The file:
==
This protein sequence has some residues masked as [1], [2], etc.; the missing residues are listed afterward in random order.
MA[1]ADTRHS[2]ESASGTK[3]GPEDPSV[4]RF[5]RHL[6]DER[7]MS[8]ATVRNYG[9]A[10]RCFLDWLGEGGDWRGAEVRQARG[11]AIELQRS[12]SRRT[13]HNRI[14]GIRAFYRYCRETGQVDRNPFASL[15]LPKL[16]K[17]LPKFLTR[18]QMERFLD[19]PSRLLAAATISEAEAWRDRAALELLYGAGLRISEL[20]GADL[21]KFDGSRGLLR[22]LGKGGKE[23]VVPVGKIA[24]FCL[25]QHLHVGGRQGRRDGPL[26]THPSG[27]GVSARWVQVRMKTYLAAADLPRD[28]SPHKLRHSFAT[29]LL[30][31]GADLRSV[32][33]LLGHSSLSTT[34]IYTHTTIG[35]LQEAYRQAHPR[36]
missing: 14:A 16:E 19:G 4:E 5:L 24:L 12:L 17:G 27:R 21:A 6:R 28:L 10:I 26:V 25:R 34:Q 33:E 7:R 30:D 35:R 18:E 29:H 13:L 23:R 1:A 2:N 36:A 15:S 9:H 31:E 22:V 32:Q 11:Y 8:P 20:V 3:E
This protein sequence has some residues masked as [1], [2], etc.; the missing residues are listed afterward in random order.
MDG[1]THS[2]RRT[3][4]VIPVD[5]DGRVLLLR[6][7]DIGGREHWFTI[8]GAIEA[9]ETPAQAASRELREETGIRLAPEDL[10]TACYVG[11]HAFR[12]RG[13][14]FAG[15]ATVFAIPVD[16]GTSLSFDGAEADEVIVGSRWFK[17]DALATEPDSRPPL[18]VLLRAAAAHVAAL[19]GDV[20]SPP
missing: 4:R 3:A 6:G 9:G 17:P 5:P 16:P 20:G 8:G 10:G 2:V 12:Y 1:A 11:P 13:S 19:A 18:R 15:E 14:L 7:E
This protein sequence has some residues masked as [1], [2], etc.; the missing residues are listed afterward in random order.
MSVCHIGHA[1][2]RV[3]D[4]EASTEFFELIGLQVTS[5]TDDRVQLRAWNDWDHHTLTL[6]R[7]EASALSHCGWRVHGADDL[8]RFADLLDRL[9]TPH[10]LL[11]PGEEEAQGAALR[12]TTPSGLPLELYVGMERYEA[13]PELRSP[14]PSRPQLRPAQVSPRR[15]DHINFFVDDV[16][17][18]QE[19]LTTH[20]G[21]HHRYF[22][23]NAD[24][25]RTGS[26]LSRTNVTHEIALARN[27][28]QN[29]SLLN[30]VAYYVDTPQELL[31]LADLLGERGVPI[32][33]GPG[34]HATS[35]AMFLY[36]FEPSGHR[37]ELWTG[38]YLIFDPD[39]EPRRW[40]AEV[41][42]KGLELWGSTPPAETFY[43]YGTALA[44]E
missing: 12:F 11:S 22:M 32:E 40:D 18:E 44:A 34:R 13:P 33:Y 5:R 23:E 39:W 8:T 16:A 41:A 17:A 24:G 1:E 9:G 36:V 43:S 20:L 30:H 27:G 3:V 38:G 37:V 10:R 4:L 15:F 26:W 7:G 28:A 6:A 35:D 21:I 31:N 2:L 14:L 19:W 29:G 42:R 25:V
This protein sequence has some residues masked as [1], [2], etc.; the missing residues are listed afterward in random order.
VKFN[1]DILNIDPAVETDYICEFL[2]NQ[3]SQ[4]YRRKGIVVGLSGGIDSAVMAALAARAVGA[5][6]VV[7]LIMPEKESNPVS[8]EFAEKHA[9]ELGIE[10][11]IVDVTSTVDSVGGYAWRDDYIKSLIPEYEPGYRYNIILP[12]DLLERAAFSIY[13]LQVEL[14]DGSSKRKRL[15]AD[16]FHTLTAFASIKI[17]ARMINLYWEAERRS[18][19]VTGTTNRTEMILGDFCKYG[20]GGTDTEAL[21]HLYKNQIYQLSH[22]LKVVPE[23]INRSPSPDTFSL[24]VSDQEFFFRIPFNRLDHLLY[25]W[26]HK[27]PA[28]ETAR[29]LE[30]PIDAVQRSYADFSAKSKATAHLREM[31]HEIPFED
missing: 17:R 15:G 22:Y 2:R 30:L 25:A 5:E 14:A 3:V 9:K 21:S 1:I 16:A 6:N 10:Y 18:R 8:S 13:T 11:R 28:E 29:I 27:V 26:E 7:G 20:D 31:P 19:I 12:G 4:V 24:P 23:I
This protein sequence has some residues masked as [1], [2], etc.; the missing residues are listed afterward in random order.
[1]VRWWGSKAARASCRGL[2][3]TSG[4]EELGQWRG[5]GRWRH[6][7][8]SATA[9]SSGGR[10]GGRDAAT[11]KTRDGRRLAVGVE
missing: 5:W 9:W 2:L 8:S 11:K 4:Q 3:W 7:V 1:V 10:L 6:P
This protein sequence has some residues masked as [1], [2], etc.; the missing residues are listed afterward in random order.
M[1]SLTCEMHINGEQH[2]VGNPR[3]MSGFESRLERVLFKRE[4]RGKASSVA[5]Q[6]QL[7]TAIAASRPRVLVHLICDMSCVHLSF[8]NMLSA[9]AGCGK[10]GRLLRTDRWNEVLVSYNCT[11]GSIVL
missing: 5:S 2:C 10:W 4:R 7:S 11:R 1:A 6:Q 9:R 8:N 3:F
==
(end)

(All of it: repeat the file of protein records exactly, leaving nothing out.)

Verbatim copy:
This protein sequence has some residues masked as [1], [2], etc.; the missing residues are listed afterward in random order.
MA[1]ADTRHS[2]ESASGTK[3]GPEDPSV[4]RF[5]RHL[6]DER[7]MS[8]ATVRNYG[9]A[10]RCFLDWLGEGGDWRGAEVRQARG[11]AIELQRS[12]SRRT[13]HNRI[14]GIRAFYRYCRETGQVDRNPFASL[15]LPKL[16]K[17]LPKFLTR[18]QMERFLD[19]PSRLLAAATISEAEAWRDRAALELLYGAGLRISEL[20]GADL[21]KFDGSRGLLR[22]LGKGGKE[23]VVPVGKIA[24]FCL[25]QHLHVGGRQGRRDGPL[26]THPSG[27]GVSARWVQVRMKTYLAAADLPRD[28]SPHKLRHSFAT[29]LL[30][31]GADLRSV[32][33]LLGHSSLSTT[34]IYTHTTIG[35]LQEAYRQAHPR[36]
missing: 14:A 16:E 19:G 4:E 5:L 24:L 12:L 17:G 27:R 21:A 6:R 28:L 10:I 26:V 25:R 34:Q 33:E 7:R 30:D 35:R 18:E 29:H 13:L 23:R 1:A 2:N 36:A 15:S 9:H 31:E 22:V 32:Q 11:Y 8:P 20:V 3:E
This protein sequence has some residues masked as [1], [2], etc.; the missing residues are listed afterward in random order.
MDG[1]THS[2]RRT[3][4]VIPVD[5]DGRVLLLR[6][7]DIGGREHWFTI[8]GAIEA[9]ETPAQAASRELREETGIRLAPEDL[10]TACYVG[11]HAFR[12]RG[13][14]FAG[15]ATVFAIPVD[16]GTSLSFDGAEADEVIVGSRWFK[17]DALATEPDSRPPL[18]VLLRAAAAHVAAL[19]GDV[20]SPP
missing: 4:R 3:A 6:G 9:G 17:P 5:P 16:P 20:G 8:G 10:G 2:V 12:Y 1:A 11:P 13:S 19:A 18:R 15:E 14:L 7:E
This protein sequence has some residues masked as [1], [2], etc.; the missing residues are listed afterward in random order.
MSVCHIGHA[1][2]RV[3]D[4]EASTEFFELIGLQVTS[5]TDDRVQLRAWNDWDHHTLTL[6]R[7]EASALSHCGWRVHGADDL[8]RFADLLDRL[9]TPH[10]LL[11]PGEEEAQGAALR[12]TTPSGLPLELYVGMERYEA[13]PELRSP[14]PSRPQLRPAQVSPRR[15]DHINFFVDDV[16][17][18]QE[19]LTTH[20]G[21]HHRYF[22][23]NAD[24][25]RTGS[26]LSRTNVTHEIALARN[27][28]QN[29]SLLN[30]VAYYVDTPQELL[31]LADLLGERGVPI[32][33]GPG[34]HATS[35]AMFLY[36]FEPSGHR[37]ELWTG[38]YLIFDPD[39]EPRRW[40]AEV[41][42]KGLELWGSTPPAETFY[43]YGTALA[44]E
missing: 12:F 11:S 22:M 32:E 40:D 18:E 44:A 34:R 13:P 33:Y 5:R 23:E 39:W 8:T 16:A 41:A 17:A 24:G 1:E 9:G 36:V 43:S 20:L 30:H 27:G 3:V 38:G 37:V 10:R 4:L 15:F 26:W 7:G 28:A 6:A 35:D 21:I 31:N 2:L 14:L 19:W 29:G 42:R 25:V
This protein sequence has some residues masked as [1], [2], etc.; the missing residues are listed afterward in random order.
VKFN[1]DILNIDPAVETDYICEFL[2]NQ[3]SQ[4]YRRKGIVVGLSGGIDSAVMAALAARAVGA[5][6]VV[7]LIMPEKESNPVS[8]EFAEKHA[9]ELGIE[10][11]IVDVTSTVDSVGGYAWRDDYIKSLIPEYEPGYRYNIILP[12]DLLERAAFSIY[13]LQVEL[14]DGSSKRKRL[15]AD[16]FHTLTAFASIKI[17]ARMINLYWEAERRS[18][19]VTGTTNRTEMILGDFCKYG[20]GGTDTEAL[21]HLYKNQIYQLSH[22]LKVVPE[23]INRSPSPDTFSL[24]VSDQEFFFRIPFNRLDHLLY[25]W[26]HK[27]PA[28]ETAR[29]LE[30]PIDAVQRSYADFSAKSKATAHLREM[31]HEIPFED
missing: 17:R 15:G 22:Y 2:R 30:L 25:A 5:E 14:A 3:V 9:K 21:S 1:I 16:A 6:N 10:Y 18:R 8:S 13:T 11:R 28:E 29:I 27:V 26:E 7:G 20:D 31:P 19:I 12:G 4:V 24:P 23:I
This protein sequence has some residues masked as [1], [2], etc.; the missing residues are listed afterward in random order.
[1]VRWWGSKAARASCRGL[2][3]TSG[4]EELGQWRG[5]GRWRH[6][7][8]SATA[9]SSGGR[10]GGRDAAT[11]KTRDGRRLAVGVE
missing: 5:W 9:W 2:L 8:S 11:K 4:Q 3:W 7:V 1:V 10:L 6:P
This protein sequence has some residues masked as [1], [2], etc.; the missing residues are listed afterward in random order.
M[1]SLTCEMHINGEQH[2]VGNPR[3]MSGFESRLERVLFKRE[4]RGKASSVA[5]Q[6]QL[7]TAIAASRPRVLVHLICDMSCVHLSF[8]NMLSA[9]AGCGK[10]GRLLRTDRWNEVLVSYNCT[11]GSIVL
missing: 5:S 2:C 10:W 4:R 7:S 11:R 1:A 6:Q 9:R 8:N 3:F